132. 132. Exercise 5.21
  133. 133.   TURNOVER COSTS SUMMARYEntry Level - Hourly, Non Skilled (e.g. Fast Food Worker) 30 - 50%Service/Production Workers - Hourly (e.g. Courier) 40 - 70%Skilled Hourly (e.g. Machinist) 75 - 100%Clerical/Administrative (e.g. Scheduler) 50 - 80%Professional (e.g. Sales Representative, Nurse,Accountant) 75 - 125%Technical (e.g. Computer Technician) 100 - 150%Engineers (e.g. Chemical Engineer) 200 - 300%Specialists (e.g. Computer Software Designer) 200 - 400%Supervisors/Team Leaders (e.g. Section Supervisor) 100 - 150%Middle Managers (e.g. Department Manager) 125 - 200%
  134. 134. To Convert or Not to ConvertNoIs there astandardvalue?YesIs there aMethod toget there?Move toIntangibleBenefitsCan we getthere withminimumresources?NoYesNo NoCan weconvinceexecutive ofcredibility in2 minutes?Convertdata andadd tonumeratorYes YesAdd tonumeratorMove toIntangibleBenefitsMove toIntangibleBenefits
  135. 135. Isolate theEffectsConvert Datato MonetaryValueCalculate theReturn onInvestmentTabulate Costsof SolutionIdentifyIntangibleMeasuresGenerateImpactStudyLevel 5:ROIIntangible MeasuresData Analysis ReportingStep 7
  136. 136. Fully load the cost•  Needs Analysis cost•  Development cost•  Delivery cost•  Evaluation cost•  Others
  137. 137. S. No The Cost categoryValue( InIndianRupees)1. Facilitation fees for the Master trainer 2,00,0002. The cost for the content 12,00,0003. The cost for the Market survey 25,0004.Participants Salaries(As per managerial grades):M1-2 Participants( @ Rs.10000 per day) 40,000M2 – 2 Participants( @ 7000 per day) 28,000M3 – 2 Participants( @ 4000 per day) 16,000M4 – 10 Participants( @ 2800 per day) 56,000M5 – 22 Participants ( @ 1400 per day) 61,6005.Cost of internal venue for the six batches done for the Company staff (ROIs andthe ROMs).This included rent of venue and food.1,50,0006.Cost of the 25 training batches for the Experience Zone Employees (@ Rs.25000 per batch).This included rent of venue and food.6,25,0007.Cost of 6 refresher batches – required to tackle the employee churn (@ Rs.25000 per batch).1,50,000Total Costs for the training program 25,51,600Fully loaded Cost – Tata Sky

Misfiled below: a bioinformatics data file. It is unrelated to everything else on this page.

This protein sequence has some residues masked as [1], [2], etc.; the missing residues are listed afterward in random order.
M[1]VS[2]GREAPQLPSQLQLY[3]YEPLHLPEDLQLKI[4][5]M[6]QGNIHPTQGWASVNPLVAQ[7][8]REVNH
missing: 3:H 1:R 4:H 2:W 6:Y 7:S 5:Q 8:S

138. 138. Isolate theEffectsConvert Datato MonetaryValueCalculate theReturn onInvestmentIdentifyIntangibleMeasuresGenerateImpactStudyLevel 5:ROIIntangible MeasuresData Analysis ReportingStep 8
  139. 139. Benefits/ Cost Ratio =Program BenefitsProgram CostROI =Program Benefits – Program CostsProgram CostsX 100Calculate BCR & ROI
  140. 140. Program Benefits = 1,07,58,691Program Costs = 25,51,600Benefits/ Cost Ratio =1,07,58,6912551600= 4.21ROI =1,07,58,691 – 25,51,60025,51,600= 321%X 100
  141. 141. Isolate theEffectsConvert Datato MonetaryValueCalculate theReturn onInvestmentTabulate Costsof SolutionIdentifyIntangibleMeasuresGenerateImpactStudyLevel 5:ROIData Analysis ReportingStep 9
  142. 142. Common Intangibles§  Brand Awareness§  Job satisfaction§  Organizational Commitment§  Work Climate§  Employee Engagement§  Employee Stress§  Employee Innovation§  Employee Networking§  Employee Collaboration§  Employee partnering§  Customer Satisfaction /Dissatisfaction§  Reputation§  Image§  Customer Complaints§  Customer Response Time§  Customer Loyalty§  Teamwork§  Cooperation§  Conflict§  Decisiveness§  Communication§  Accountability§  Alliances§  Awards§  Capability§  Capacity§  Creativity§  Clarity§  Caring§  Corporate SocialResponsibility§  Human Life§  Intellectual Capital§  Leadership§  Poverty§  Sustainability§  Work/Life Balance
  143. 143. •  The confidence of the Experience zone employee increased due to the training.Thisreflected in all the activities of the store.The morale of the experience zone employee aswell that of the owner increased.The effect was noticeable but since we could not measurethe difference in confidence pre and post training, this was reported as an intangible benefit.•  The better customer management at the stores reduced the incoming call load at thecontact center. As we could not use any method to isolate the effect we decided to keep itas an intangible method.•  Better handling of customers during the time of sale also ensured that they recharged forthe first month more regularly.This reduced the casual churn of the customers due to notrecharging their accounts in time. Here again since we could not find a way to isolate thisparticular effect of training we decided to list this as an intangible benefit.•  The ROIs got skilled on the job coaching.This will help in better channel management.Intangibles – Tata Sky
  144. 144. Isolate theEffectsConvert Datato MonetaryValueCalculate theReturn onInvestmentTabulate Costsof SolutionIdentifyIntangibleMeasuresGenerateImpactStudyLevel 5:ROIIntangible MeasuresData Analysis ReportingStep 10
  145. 145. •  General information•  Methodology for impact study•  Data analysis•  Costs•  Results•  Barriers and enablers•  Summary of findings•  Conclusions and recommendations•  ExhibitsComplete Report
  146. 146. Project Implementation Issues
  147. 147. Shyam SunderCofounder & Principalss@greenbooks.co.inwww.linkedin.com/in/shyamsunderawww.twitter.com/shyamsunderwww.greenbooks.co.inget started